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The voluntary alternative
to material ID cards
A Proposal by David Moss
of Business Consultancy Services Ltd (BCSL)
It is easy to paint a picture of how poor the procurement work has been on the government's ID cards scheme. It is not easy to paint any other picture.
Apart from the replacement of cardboard cards with plastic ones, the government scheme is redolent of the typewriters and rubber stamps of another age. The question arises how they have come to adopt such a pedestrian, old-fashioned, inflexible, give-everyone-a-card-and-keep-a-list scheme.
The answer seems to be that they were advised by Intellect, a UK trade association of 1,000 or so IT suppliers.
The Identity Cards Act received Royal Assent in March 2006. The Home Office released its initial consultation document in July 2002. In the early stages of that roughly four-year period, three members of the Board of Intellect, including the President and the ex-President of the Board, were from Philips Electronics, a company which supplies smart cards, particularly its MIFARE® cards, known in London as "Oyster cards". Philips Electronics for some time also owned 32% of Atos Origin. Atos Origin, in turn, own the old SchlumbergerSema smart card business.
Philips Electronics today supplies only one of Intellect's Board members, in July 2005 it sold its stake in Atos Origin and in 2006 it spun off its semiconductor division to create NXP. But for some time, Philips Electronics would have won whether they got the £2bn contract for ID cards or Atos Origin got it.
It is common to use smart cards to implement mass consumer systems but you do not have to follow convention blindly, there is an alternative, as we have seen – mobile phones. How many of our four mobile phone network operators in the UK are members of Intellect? None.
The following comment, from an informed source, gives an insight into the attitude of the suppliers:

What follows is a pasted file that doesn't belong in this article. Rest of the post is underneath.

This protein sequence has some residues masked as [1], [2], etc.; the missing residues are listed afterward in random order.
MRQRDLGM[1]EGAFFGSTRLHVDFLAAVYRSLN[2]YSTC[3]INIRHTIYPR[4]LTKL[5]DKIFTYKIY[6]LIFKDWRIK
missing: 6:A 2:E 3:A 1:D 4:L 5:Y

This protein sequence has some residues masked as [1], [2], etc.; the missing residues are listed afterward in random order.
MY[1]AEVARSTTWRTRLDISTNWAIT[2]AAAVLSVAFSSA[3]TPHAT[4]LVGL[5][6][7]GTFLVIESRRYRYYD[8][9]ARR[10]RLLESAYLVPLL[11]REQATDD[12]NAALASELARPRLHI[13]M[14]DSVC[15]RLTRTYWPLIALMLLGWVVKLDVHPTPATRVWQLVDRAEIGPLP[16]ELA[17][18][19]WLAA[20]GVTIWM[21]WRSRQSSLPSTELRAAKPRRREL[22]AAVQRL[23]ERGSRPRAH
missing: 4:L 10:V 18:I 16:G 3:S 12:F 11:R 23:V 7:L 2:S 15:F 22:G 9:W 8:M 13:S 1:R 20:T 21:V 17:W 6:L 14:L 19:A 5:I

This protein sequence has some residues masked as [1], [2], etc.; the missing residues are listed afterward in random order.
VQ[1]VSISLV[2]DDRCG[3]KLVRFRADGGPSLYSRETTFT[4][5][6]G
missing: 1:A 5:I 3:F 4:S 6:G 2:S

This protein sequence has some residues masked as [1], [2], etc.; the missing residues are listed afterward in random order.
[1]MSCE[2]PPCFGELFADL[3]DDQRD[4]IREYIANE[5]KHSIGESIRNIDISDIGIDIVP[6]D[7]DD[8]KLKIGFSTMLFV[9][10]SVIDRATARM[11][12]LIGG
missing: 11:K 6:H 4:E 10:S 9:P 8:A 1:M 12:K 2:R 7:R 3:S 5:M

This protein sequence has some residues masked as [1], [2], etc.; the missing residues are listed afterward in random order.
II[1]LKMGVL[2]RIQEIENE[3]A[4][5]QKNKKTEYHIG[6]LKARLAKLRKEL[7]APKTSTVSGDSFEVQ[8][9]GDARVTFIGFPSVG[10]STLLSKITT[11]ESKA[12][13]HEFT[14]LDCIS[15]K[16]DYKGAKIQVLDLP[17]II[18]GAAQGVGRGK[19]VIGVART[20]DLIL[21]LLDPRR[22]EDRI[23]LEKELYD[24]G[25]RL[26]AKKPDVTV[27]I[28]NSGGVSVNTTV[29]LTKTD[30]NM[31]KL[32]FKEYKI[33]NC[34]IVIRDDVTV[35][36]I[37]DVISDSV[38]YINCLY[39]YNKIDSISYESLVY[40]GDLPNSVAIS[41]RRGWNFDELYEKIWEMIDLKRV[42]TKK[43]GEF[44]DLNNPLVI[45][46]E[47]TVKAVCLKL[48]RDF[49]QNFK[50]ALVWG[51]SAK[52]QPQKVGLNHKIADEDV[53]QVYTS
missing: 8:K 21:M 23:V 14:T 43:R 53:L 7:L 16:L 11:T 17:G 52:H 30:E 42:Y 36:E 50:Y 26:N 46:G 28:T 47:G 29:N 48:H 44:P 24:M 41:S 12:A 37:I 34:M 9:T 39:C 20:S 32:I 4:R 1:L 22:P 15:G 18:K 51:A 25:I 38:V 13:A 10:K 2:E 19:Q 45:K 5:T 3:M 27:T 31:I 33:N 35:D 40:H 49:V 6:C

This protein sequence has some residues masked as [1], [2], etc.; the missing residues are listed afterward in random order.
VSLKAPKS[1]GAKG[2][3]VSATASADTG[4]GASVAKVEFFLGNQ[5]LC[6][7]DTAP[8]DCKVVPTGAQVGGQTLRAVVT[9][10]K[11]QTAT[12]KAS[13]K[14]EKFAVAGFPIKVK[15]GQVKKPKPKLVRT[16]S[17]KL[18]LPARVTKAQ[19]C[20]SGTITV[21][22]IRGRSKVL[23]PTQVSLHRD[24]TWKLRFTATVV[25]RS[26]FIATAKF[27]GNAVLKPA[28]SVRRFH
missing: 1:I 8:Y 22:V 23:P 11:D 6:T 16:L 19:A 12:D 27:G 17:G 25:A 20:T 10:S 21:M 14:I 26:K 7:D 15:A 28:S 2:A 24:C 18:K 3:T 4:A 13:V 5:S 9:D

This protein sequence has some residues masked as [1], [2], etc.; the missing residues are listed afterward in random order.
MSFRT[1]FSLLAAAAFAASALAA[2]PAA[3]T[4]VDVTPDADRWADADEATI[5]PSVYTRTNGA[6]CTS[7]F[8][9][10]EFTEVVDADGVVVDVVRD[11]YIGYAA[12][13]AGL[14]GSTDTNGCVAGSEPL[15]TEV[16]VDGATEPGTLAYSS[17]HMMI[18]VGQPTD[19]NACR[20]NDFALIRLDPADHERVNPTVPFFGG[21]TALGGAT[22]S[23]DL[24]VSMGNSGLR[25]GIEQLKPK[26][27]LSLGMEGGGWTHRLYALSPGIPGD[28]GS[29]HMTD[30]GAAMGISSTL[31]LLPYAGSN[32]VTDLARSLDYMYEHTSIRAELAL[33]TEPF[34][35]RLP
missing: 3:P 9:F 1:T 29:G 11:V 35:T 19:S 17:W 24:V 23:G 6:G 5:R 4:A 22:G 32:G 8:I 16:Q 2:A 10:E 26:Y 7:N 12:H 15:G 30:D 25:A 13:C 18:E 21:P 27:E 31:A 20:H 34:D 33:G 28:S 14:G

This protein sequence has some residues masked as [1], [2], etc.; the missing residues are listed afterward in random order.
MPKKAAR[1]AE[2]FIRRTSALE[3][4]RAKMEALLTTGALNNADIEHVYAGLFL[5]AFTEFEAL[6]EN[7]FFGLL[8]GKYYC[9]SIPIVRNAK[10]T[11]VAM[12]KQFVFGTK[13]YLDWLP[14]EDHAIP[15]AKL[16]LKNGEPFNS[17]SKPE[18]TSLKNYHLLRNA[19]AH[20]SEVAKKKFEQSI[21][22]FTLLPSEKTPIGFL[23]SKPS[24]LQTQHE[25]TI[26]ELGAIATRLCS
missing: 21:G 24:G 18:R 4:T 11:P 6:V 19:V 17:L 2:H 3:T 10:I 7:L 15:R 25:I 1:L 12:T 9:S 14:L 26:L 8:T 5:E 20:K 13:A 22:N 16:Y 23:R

"A national ID card for the UK is overly ambitious, extremely expensive and will not be a panacea against terrorism or fraud, although it will make a company like mine very happy," said Roberto Tavano, a biometrics specialist for Unisys, a US technology company that has worked on national identity schemes in South Africa and Malaysia.
The ID card scheme initially proposed to the Home Office was arguably designed to suit the suppliers, not the client. This is producer capture. The smart card suppliers in this case represent a £2bn threat to the UK taxpayer.
When the US government became anxious about cost and time over-runs on IT projects, they established the Software Engineering Institute (SEI) to try to find a way to overcome the problem. The SEI devised the capability maturity model (CMM), which they use to score IT departments on a scale of 0 (worst) to 5 (best).
Perhaps it would be more appropriate for UKPS (now IPS, the Identity and Passport Service) to choose an excellent CMM-level 5 supplier like Tata, as we taxpayers deserve, rather than a third division team like Atos Origin.
In choosing the Atos Origin consortium to run its 2005 biometrics trial, UKPS acquired Identix Inc. to provide the fingercopying expertise. It is not clear whether Identix entered FVC2004. It certainly didn't enter under its own name. It may have been one of the 19 anonymous entrants. There is no mention of FVC2004 on the Identix website. The highest placed anonymous entrant came 9th.
Again, therefore, the question arises why UKPS do not choose the first division team that we deserve and settle instead for a company which is at best 9th rate. IBM didn't. What is the point of paying royalties to use a 9th rate biometrics algorithm?
(I have been asked to point out that the argument here is poor and detracts from the better arguments. In the experience of my correspondent, winning competitions like FVC2004 tells you little about how the fingercopy kit will work in practice. I am happy to have the point emphasised that it is live use in production that counts. In the UKPS biometrics enrolment trial, the false non-match rate for Identix fingercopies was 19%, in the case of able-bodied participants, and 20% for the disabled. That was a trial. Who knows whether Identix would be more reliable when used for real, or less?)